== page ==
In an important victory for formerly-incarcerated workers fighting employment discrimination, Calif. Gov.Â Jerry Brown signed Assembly Bill 1008 into law on October 14, establishing some of the strongest â€śBan the Boxâ€ť legislation in the country. Brownâ€™s signature can be attributed to tireless organizing on the part of formerly incarcerated individuals and their advocates.
One of the biggest challenges facing people returning from prison is employment. Many jobs require applicants to check a box if they have ever been convicted of a crime, but offer no opportunity to explain the circumstances of their arrest. Employers often disregard formerly incarcerated individuals, regardless of their given situation. â€śBanning the Boxâ€ť removes this question from applications, requiring businesses to assess the job-seekersâ€™ criminal background only after the individualâ€™s qualifications have been considered.
Under AB 1008, or the California Fair Chance Act, restrictions on employersâ€™ criminal background checks have been extended to private companies. This means that, as of January 1, 2018, no California business withÂ five or more employeesÂ will be allowed to ask about or consider an applicantâ€™s conviction history before an employment decision is made.
The legislative victory is the culmination of a fight that has lasted more 14 years, as the grassroots organizing project All of Us or None started the campaign during the early 2000s. All of Us or None sprung out of the group Legal Services for Prisoners with Children (LSPC.)
LSPCâ€™s Communications Director Mark Fujiwara spoke withÂ In These TimesÂ about the bill. Formerly incarcerated himself, Fujiwara emphasized that his groupâ€™s organizing was primarily led by individuals who had spent time in prisonâ€”and have experienced the system firsthand. â€śHaving a grassroots organizing project like All of Us or None is key to creating a sense of community and empowerment for directly-impacted people and our families, as every aspect of the prison industrial complex is designed to separate and isolate people,â€ť he said.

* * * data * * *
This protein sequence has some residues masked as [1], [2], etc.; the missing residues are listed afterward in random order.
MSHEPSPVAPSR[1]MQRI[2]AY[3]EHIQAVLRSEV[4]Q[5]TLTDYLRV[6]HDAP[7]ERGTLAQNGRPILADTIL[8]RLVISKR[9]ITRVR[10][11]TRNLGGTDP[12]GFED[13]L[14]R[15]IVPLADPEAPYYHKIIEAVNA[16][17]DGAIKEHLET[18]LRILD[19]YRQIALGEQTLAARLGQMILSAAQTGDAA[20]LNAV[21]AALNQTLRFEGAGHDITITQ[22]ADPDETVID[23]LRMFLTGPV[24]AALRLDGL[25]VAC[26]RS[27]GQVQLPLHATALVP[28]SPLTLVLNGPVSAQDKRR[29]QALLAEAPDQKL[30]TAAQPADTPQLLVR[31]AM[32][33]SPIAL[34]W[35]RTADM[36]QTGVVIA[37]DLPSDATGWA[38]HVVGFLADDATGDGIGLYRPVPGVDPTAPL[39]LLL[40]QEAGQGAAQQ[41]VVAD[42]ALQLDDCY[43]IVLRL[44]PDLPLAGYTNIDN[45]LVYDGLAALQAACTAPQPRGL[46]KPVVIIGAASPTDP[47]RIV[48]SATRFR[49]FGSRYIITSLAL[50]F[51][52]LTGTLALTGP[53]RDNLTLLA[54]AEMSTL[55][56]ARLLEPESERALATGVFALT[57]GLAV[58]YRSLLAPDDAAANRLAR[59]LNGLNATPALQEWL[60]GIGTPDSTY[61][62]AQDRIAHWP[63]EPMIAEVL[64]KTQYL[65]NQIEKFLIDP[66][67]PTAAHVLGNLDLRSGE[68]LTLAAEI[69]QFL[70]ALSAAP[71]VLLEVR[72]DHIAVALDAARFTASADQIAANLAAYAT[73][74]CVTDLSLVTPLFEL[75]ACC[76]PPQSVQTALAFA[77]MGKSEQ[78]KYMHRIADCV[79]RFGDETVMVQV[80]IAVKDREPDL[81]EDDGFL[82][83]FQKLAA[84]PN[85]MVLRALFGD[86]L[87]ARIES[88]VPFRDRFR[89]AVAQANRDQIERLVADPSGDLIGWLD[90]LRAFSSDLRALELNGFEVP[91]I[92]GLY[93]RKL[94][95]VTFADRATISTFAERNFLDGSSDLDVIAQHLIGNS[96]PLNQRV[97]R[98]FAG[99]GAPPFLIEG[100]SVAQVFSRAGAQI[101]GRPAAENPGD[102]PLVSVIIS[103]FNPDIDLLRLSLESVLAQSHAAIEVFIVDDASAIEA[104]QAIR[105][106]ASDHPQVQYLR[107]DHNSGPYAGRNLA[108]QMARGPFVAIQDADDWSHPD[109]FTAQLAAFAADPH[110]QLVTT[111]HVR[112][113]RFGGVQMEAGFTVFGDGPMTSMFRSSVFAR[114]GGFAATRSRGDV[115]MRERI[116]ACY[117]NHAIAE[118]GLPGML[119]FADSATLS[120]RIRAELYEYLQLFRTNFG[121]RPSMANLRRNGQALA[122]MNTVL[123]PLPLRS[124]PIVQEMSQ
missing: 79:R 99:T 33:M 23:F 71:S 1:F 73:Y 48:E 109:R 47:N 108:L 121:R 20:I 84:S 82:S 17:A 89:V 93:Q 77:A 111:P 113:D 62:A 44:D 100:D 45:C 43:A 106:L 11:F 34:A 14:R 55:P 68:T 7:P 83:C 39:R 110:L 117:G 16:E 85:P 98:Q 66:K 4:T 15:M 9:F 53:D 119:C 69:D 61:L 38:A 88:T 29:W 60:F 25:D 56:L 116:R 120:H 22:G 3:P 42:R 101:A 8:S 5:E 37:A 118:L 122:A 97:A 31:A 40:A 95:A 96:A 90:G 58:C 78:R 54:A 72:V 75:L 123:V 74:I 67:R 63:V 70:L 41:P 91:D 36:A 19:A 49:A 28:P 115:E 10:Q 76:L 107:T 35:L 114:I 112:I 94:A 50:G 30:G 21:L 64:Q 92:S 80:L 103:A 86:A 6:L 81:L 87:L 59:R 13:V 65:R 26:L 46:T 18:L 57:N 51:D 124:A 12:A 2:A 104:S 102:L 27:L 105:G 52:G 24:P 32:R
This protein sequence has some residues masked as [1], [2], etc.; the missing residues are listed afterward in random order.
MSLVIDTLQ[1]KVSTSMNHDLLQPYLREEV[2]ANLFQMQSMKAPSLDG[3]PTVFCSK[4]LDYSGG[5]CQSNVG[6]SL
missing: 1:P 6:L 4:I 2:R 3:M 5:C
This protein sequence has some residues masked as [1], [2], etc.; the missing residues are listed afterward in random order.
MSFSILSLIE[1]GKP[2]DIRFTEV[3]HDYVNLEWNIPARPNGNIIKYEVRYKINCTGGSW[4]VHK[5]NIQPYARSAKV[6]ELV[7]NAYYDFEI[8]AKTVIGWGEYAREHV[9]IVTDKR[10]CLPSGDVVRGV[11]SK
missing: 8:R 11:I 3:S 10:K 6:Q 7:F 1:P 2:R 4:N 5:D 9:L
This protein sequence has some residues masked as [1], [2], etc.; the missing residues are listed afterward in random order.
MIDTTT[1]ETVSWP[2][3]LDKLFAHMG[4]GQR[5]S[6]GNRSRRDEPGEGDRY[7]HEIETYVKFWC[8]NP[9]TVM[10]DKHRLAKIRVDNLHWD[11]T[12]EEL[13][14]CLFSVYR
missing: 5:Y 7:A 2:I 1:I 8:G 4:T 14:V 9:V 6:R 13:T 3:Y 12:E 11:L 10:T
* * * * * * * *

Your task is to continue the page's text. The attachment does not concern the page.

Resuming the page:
Sandra Johnson is another formerly incarcerated member of LSPC who was on the frontlines of Californiaâ€™s â€śBan the Boxâ€ť fight, testifying during hearings and advocating to legislators. She toldÂ In These TimesÂ that she was fired from her job of six years after her former employer accused her of concealing her conviction history. â€śIt was devastating,â€ť she toldÂ In These Times,Â â€śI donâ€™t want anyone else to feel what I felt.â€ť
AB 1008 also received a visibility boost from high-profile supporters like the musician John Legend. About a month before its passage, Legend wrote aÂ letterÂ to Governor Brown calling on him to act on the issue. â€śFor too long, these men and women have been defined by the worst moments of their lives,â€ť Legend wrote. â€śThey have been stigmatized, even after paying their debt to society, and? ?they? ?have? ?seen how? ?a? ?criminal? ?record? ?takes? ?a? ?wrecking? ?ball? ?to? ?future? ?employment.â€ť
â€śBan the Boxâ€ť legislation is particularly important in California. According to the National Employment Law Project (NELP), nearly one out of every three California adults has an arrest or conviction on their record. Thatâ€™s roughly 8 million people statewide. â€śThe old approach didnâ€™t serve any of us well,â€ť NELP staff attorney Phil Hernandez toldÂ In These Times. â€śWhen 8 million people across the state are effectively shut out of employment, that shrinks the economy, undermines public safety, and harms families and communities. For those reasons, this new lawâ€”which aims to give people with records a fair chance at employmentâ€”will ultimately benefit all of us.â€ť
NELPÂ studiesÂ also show how restrictive hiring practices have a devastating impact on children and families. AlmostÂ halfÂ of U.S. children have at least one parent with a record. According to a survey with family members of formerly incarcerated individuals, 68 percent said that those who were parents had trouble paying child support after being released from prison. One study of formerly incarcerated women revealed that 65 percent of them were relying on a family member for financial support.
The fair hiring movement has gained considerable steam in recent years. AB 1008 makes California the 10th state to ban the box for public and private sector workers. Twenty-nine states now ban the box for public employees, and five of them have done so this year: Utah, Nevada, Pennsylvania, Indiana, and Kentucky. In 2015, President ObamaÂ endorsedÂ the practice for federal employees. There are also increasing efforts to extend ban the box policies to colleges. In June, Louisiana became the first state to block public universities from asking applicants about their criminal history.
This article was originally published at In These Times on November 6, 2017. Reprinted with permission.
About the Author:Â Michael Arria covers labor and social movements. Follow him on Twitter: @michaelarria